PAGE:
228 acres are reserved from the Ada County Landfill property for open space and trails.
The Seaman’s Gulch area includes One parking area for 10-14 cars and two horse trailers. Approximately 3 miles of non-motorized trails. Similar to Barber Park, the site is managed by Ada County Parks and Waterways.
Located about 12 miles southwest of Boise, Idaho was originally constructed in 1902 by private interests. The Bureau of Reclamation purchased the facility in 1911 as part of the Boise Project. This is an earth fill structure 23 feet high creating a reservoir area of 450 acres with an active capacity of about 4,000 acre-feet. Water is delivered to the reservoir by the New York Canal. The dam and reservoir are operated and maintained by the Boise Project Board of Control as a re-regulating facility for irrigation water deliveries in the adjacent area. It also provides emergency short-term storage for de-watering the New York Canal should a failure in the canal occur downstream.
Hubbard Dam is centrally located in the Western Snake River Plain (WSPR) physiographic province. The WSRP is a 50 to 70 km wide trough that trends northeast across southwestern Idaho. The WSRP is characterized by mid to late Cenozoic fluvial lacustrine sedimentation, voluminous basaltic volcanism, low relief and extremely low rates of seismicity.
Friends of Hubbard Reservoir
The goal of Friends of Hubbard Reservoir (FOHR) is to elevate the public’s awareness of the vast potential held by Hubbard Reservoir. FOHR encourages local government, business, schools, and citizens to donate funds and time to improve the accessibility to and use of the site. There is enormous potential here for a beautiful nature preserve, strategically located in the middle of what will eventually be large housing developments.
Oregon Trail Trailhead
The Historic Oregon Trail has a trailhead and interpretive kiosk it is located on SH-21. You can enjoy hiking, mountain biking, bird-watching, and equestrian riding to access the Oregon Trail ruts to the Boise River. Upriver you can access Lucky Peak Recreation area and Bonneville Point.
Victory and Five Mile Wetland Area
Boise Urban Wetland Restoration: Five Mile/Victory Wetland What was done and why?
The Five Mile/Victory Wetland (Site) was originated in 1996 when the USDA Natural Resources Conservation Service (NRCS) wanted to build a site to demonstrate the value of surface water retention rather than the common pipe and burial methods used in so many residential developments. The land chosen for the project was originally owned by the Ada County Highway District (ACHD), which they used as a stormwater runoff retention basin. According to the NRCS, this site was essentially a “weedy mess” that contained old tires, broken-up concrete, and 7-ft high Canada thistle. The site consisted of a 1.3 acre, narrow strip of land in a natural drainage of an urban Boise subdivision. Retaining most of the slow-moving water, was a broken and rundown concrete structure. Downstream of this consisted of a backhoe “sluice box” to direct the water flow.
The goals of the Five Mile/Victory Wetland were the following:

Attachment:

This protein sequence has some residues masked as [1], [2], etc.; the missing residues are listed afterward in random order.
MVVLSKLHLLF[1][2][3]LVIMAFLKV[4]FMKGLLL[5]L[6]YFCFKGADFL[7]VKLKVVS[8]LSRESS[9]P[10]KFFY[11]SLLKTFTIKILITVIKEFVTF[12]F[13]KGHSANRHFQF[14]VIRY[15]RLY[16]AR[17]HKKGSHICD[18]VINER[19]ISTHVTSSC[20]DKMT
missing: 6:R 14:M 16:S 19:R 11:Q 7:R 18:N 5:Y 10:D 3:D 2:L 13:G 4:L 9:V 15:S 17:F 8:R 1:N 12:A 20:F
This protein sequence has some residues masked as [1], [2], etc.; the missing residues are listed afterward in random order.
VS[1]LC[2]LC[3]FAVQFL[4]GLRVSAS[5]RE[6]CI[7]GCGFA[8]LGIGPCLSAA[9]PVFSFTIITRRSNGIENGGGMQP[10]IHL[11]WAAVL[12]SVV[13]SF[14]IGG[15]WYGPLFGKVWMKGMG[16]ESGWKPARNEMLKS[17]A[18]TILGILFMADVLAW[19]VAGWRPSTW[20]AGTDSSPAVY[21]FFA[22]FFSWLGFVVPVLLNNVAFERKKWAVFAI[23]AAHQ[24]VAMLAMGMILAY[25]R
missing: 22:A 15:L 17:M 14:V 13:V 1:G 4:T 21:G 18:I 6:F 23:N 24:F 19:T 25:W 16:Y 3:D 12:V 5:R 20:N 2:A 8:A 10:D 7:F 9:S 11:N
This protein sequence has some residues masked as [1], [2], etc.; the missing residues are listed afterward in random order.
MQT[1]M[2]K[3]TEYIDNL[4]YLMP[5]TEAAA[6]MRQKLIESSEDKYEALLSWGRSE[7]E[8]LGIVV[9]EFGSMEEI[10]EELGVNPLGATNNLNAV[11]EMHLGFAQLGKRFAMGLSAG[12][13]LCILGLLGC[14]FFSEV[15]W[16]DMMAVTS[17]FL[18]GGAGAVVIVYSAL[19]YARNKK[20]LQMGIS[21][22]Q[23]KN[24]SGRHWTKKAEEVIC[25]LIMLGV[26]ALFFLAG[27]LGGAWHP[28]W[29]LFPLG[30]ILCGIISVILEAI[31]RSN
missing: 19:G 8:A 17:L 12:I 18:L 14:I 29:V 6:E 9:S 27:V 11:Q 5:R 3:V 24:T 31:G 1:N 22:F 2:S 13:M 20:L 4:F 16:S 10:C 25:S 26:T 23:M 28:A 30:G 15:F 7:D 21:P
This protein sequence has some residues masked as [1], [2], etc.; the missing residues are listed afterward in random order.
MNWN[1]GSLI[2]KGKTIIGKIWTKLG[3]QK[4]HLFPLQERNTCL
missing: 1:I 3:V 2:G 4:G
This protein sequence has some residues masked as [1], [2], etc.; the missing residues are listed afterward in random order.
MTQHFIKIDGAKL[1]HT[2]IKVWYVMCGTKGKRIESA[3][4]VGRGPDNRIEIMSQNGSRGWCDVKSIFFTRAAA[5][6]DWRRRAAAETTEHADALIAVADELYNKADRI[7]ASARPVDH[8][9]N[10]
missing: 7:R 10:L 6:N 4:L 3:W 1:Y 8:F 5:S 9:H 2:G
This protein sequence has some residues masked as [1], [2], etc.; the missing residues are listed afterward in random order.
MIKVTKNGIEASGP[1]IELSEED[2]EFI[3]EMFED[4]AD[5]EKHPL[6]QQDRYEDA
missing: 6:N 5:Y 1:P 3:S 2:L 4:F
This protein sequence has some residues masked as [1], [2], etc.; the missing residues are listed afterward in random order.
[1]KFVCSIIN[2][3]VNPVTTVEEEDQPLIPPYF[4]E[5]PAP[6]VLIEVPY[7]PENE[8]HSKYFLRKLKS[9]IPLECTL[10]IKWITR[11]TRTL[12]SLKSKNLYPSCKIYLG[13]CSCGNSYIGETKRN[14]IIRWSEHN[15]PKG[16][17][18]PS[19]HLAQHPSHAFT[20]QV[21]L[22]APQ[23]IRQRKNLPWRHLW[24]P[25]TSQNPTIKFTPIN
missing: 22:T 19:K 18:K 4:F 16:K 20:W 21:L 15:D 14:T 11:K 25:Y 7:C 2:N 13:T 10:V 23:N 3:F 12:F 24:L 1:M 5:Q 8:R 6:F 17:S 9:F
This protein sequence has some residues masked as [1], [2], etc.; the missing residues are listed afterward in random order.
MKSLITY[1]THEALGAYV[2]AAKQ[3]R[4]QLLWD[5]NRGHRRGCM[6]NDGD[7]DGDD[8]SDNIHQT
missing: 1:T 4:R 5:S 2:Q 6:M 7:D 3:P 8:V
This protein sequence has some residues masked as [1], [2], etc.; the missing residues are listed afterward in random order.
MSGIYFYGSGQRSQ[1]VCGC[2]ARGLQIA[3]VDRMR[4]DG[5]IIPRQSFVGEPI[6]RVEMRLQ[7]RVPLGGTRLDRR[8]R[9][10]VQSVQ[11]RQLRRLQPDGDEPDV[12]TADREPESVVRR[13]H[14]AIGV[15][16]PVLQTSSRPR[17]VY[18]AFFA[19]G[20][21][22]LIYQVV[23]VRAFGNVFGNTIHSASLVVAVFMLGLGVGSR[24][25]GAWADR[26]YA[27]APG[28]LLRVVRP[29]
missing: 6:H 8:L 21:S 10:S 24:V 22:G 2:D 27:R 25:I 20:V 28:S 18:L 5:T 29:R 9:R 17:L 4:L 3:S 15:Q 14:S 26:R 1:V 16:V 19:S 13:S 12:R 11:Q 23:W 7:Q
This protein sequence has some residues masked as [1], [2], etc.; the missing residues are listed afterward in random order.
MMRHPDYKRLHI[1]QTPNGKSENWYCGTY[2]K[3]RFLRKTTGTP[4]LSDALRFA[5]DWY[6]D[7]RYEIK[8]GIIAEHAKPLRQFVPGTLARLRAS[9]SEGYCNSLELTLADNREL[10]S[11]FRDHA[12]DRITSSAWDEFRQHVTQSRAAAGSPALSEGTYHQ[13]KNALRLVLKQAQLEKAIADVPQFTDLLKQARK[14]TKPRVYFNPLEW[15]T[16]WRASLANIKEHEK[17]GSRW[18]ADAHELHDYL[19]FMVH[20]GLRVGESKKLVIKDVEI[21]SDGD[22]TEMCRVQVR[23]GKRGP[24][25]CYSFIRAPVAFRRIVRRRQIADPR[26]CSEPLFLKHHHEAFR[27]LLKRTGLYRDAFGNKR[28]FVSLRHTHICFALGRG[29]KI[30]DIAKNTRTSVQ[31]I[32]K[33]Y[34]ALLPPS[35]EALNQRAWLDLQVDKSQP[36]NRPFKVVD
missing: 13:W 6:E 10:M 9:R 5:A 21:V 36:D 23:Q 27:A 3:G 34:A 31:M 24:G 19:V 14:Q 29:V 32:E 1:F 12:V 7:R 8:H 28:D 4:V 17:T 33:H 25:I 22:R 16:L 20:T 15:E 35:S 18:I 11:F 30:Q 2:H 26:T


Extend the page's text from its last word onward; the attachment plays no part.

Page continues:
- Increase wildlife habitat and use
- Improve water quality (especially stormwater runoff containing petrochemical constituents)
- Demonstrate wetland benefits to city developers and private consultants
- Educate elementary school children and high school and college students to the benefits of wetlands, through the use of interpretive signs and an interpretive trail.
- Increase local property values
- Restore and refurbish native vegetation
- The Ada Soil & Water Conservation District and USDA-NRCS began a plan to convert this neglected area to a restored wetland in 1996. The project, which was a voluntary wetland construction effort rather than a mitigation plan, was funded by grants. Project construction costs totaled $44,000, which does not include in-kind contributions from the NRCS and volunteers. To all those involved, especially the adjacent homeowners, the project has been a great success for urban wetland restoration.
Who was involved?
USDA Natural Resources Conservation Service, Ada County Soil Conservation District, Ada County Parks and Waterways, Ada County Commissioners, Ada County Highway District.
Boise River Trails Coalition
Our Vision is to have a connected system of pathways on land and water on and near the Boise River from Lucky Peak Dam to the Snake River that binds the recreational, educational and economic opportunities of our river communities.
The Boise River Trail Coalition is made up of a cross-section of Treasure Valley citizens and representatives of cities, counties, and non-profit organizations.
The Coalition is funded thru a grant received from the National Parks Service and is facilitated by Sue Abbott, a National Park Service planner, based in Seattle, Washington. The Coalition meets monthly on the 2nd Wednesday of the month. Location rotates among members.
- Create a land and water trail system that will be supported by community participation.
- Design connected pathways for community walking, bicycling, horseback riding, bird watching, river paddling, fishing, and other non-motorized outdoor activities.
- Connect community trail networks with alternative transportation routes.
- Respect the rights of private landowners and the wishes of donors to the pathways system.
- Promote the health and wellness benefits of Boise River Trails to Treasure Valley residents and visitors.
- Provide educational opportunities and interpretation of the natural and cultural resources along the land and water trails.
- Promote the economic development of Boise River communities through partnerships, programs, and facilities.
Ridge to Rivers
With over 125 miles of trail, there is something for everyone in this labyrinth of trails. Check out the Ridge to Rivers Website for great trail information, up-to-the-minute news and trail tips.